‘They are starving us to death,’ says union boss despite $53 billion ed budget

Texas teachers’ unions are outraged that education funding might go to any school but their own.

The outrage followed Gov. Greg Abbott’s support for school choice in his inaugural address.

“Our schools are for education, not indoctrination,” Abbott said. “We must reform curriculum to get kids back to the basics of learning and empower parents with the tools to challenge that curriculum when it falls short of expectations.

“No one knows what is better for a child’s education than their parents. Those parents deserve the freedom to choose the education that’s best for their child.”

Abbott and Lt. Gov. Dan Patrick previously signaled their support for education freedom and may use some of the state’s $33 billion surplus to fund school vouchers.

Although teachers’ unions have historically opposed school choice, the Houston Federation of Teachers’ (HFT) response borders on theatrical.  

“[Texas lawmakers] are continuing to rob the public schools and send money to private charters and are trying to privatize our schools,” claimed Jackie Anderson, president of HFT. “They are starving us to death.”  

In reality, Texas public schools receive $11,000 in state and local funding per student and spend over $53 billion annually.  

Its spending is equal to or greater than many other states, including Arizona, New Mexico, Utah, Nevada, Idaho, South Dakota, Oklahoma, Arkansas, Alabama, Mississippi, North Carolina, Tennessee, Indiana and Florida.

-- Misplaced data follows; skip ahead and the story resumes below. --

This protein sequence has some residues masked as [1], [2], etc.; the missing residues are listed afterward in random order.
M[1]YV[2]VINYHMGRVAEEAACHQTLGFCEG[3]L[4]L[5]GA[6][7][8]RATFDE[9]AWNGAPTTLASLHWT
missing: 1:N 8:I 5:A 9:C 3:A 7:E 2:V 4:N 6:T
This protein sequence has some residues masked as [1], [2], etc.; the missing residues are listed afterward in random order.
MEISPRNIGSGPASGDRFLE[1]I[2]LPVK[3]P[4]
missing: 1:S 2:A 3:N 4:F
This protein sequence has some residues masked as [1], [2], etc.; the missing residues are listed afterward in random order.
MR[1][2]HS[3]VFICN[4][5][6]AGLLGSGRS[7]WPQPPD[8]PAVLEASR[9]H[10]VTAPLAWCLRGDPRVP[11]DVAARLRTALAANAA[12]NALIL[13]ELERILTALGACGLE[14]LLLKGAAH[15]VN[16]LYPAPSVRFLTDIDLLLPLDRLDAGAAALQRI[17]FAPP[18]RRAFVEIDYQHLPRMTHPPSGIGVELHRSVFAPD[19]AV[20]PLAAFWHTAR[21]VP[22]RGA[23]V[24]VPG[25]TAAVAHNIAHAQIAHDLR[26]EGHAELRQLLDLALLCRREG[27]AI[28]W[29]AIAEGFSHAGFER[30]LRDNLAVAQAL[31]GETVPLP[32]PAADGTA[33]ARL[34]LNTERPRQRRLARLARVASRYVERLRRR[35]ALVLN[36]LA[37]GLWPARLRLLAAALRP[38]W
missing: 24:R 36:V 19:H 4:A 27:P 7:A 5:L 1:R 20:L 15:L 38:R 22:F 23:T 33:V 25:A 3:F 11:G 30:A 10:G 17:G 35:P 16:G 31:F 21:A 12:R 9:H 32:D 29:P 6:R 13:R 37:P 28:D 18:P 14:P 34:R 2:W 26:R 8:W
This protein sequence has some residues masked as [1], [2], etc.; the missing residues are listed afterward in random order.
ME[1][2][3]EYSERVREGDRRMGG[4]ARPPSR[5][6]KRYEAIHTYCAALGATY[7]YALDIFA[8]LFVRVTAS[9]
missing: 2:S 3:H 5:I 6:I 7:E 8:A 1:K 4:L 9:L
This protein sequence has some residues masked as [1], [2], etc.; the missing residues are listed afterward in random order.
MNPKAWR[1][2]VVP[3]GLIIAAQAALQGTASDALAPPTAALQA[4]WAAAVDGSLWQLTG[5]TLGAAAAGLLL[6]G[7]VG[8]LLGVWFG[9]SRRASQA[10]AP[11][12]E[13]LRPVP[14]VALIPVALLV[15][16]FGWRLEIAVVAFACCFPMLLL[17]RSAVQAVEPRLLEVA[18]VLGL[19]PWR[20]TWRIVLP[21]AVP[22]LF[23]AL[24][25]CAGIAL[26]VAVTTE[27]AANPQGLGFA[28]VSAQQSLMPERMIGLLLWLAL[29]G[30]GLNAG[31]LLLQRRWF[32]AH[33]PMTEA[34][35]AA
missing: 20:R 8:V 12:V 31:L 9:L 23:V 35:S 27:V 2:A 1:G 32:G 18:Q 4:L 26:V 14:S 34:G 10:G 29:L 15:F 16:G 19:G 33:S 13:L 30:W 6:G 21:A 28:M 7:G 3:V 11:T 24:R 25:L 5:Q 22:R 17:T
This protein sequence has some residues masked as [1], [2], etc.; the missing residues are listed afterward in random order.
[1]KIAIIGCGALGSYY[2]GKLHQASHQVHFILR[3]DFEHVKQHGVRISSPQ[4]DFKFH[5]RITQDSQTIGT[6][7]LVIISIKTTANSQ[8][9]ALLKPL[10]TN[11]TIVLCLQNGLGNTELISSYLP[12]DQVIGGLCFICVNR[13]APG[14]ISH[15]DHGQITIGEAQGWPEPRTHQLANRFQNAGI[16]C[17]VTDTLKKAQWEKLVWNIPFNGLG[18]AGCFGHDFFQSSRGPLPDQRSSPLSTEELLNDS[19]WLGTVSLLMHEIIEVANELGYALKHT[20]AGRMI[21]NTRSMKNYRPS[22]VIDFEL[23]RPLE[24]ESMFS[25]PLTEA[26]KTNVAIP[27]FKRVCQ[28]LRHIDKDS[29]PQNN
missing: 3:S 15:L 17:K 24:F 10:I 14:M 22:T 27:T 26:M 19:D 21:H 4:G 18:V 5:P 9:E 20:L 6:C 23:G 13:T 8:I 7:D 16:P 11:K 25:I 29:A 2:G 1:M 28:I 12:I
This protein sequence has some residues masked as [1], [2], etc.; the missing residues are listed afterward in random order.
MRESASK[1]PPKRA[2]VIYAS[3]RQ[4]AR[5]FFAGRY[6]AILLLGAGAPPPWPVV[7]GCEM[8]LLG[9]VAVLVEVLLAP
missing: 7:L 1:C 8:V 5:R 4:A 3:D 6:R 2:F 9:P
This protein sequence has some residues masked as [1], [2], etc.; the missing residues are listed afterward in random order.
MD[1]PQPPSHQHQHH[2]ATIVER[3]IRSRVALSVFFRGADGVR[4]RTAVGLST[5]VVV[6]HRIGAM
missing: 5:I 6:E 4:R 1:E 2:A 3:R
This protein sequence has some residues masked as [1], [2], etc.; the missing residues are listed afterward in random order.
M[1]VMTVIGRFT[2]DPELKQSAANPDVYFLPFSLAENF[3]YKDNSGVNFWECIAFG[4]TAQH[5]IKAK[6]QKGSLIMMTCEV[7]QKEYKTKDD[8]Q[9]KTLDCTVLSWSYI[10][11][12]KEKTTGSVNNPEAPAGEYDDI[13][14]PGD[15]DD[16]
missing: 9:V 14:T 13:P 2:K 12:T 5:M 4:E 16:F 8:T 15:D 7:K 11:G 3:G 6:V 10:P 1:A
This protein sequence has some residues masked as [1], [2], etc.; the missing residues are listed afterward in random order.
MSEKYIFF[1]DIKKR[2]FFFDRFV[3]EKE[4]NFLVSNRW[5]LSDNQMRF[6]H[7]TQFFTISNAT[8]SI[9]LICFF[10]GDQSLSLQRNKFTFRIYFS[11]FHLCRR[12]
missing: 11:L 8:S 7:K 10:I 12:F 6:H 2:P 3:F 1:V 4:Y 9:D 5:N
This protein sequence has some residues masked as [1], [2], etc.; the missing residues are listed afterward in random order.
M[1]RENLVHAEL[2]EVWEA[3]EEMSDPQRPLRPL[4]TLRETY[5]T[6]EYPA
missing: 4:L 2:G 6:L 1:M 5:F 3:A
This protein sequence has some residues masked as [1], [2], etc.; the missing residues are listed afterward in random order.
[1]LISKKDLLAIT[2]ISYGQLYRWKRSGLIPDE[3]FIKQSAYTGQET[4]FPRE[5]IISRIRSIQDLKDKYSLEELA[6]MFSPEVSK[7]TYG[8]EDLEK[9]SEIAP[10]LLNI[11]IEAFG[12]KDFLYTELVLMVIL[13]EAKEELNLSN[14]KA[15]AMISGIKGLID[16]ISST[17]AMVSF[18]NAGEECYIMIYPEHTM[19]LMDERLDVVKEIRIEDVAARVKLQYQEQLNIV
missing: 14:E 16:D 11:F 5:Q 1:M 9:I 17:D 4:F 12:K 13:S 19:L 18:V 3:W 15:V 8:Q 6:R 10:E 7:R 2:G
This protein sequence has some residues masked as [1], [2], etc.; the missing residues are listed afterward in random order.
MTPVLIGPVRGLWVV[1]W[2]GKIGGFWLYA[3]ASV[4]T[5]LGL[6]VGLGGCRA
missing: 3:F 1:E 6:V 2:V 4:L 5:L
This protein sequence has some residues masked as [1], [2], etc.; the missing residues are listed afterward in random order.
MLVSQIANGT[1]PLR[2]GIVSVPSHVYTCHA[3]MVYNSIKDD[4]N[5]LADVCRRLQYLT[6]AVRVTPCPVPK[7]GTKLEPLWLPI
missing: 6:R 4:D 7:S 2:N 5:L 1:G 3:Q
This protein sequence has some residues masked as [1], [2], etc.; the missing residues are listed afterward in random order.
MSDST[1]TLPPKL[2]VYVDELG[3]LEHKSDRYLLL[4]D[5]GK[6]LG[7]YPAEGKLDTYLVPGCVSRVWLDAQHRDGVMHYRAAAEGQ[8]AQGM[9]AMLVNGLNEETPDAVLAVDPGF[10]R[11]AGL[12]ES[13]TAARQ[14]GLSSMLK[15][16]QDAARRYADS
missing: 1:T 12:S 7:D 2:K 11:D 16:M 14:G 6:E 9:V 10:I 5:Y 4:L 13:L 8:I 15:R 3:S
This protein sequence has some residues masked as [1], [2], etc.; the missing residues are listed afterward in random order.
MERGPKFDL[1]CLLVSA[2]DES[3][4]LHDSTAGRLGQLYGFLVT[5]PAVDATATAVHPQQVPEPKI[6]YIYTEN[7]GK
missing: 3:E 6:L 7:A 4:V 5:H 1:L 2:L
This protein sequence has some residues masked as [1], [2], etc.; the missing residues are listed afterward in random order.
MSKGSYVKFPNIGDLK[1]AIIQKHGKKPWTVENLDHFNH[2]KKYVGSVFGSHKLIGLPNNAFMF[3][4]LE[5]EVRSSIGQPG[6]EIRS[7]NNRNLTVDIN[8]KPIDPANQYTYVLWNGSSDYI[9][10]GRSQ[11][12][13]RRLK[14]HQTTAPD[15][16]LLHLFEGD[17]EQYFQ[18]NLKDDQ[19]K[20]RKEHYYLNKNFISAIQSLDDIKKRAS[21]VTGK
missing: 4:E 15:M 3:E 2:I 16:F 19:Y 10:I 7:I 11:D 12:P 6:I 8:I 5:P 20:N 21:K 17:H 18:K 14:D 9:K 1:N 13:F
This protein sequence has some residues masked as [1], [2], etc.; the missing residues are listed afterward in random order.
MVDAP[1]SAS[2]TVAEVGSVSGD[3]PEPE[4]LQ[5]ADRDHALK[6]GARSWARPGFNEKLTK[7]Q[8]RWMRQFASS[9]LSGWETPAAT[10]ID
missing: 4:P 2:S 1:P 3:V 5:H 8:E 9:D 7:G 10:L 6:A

Nonetheless, state lawmakers were accused of using school choice for personal gain.  

“The only thing I can see is that they’re behold to someone or some entity or a certain group of people,” said one critic. “Because you’re basically turning your back on the majority of Texas students and Texas schools.”  

Though unions do their best to disparage school choice, such policies have been shown to help students and their families by increasing parental involvement, providing tailored educational opportunities, enabling low-income families to access high-quality education, raising graduation rates and saving taxpayer dollars. 

In contrast, the only people benefiting from forcing students to stay in public schools are the teachers’ unions – and the politicians they fund and endorse, say critics.  

While many states are preparing to pass school choice legislation, Texas remains one of the dozen or so states still lacking such a program.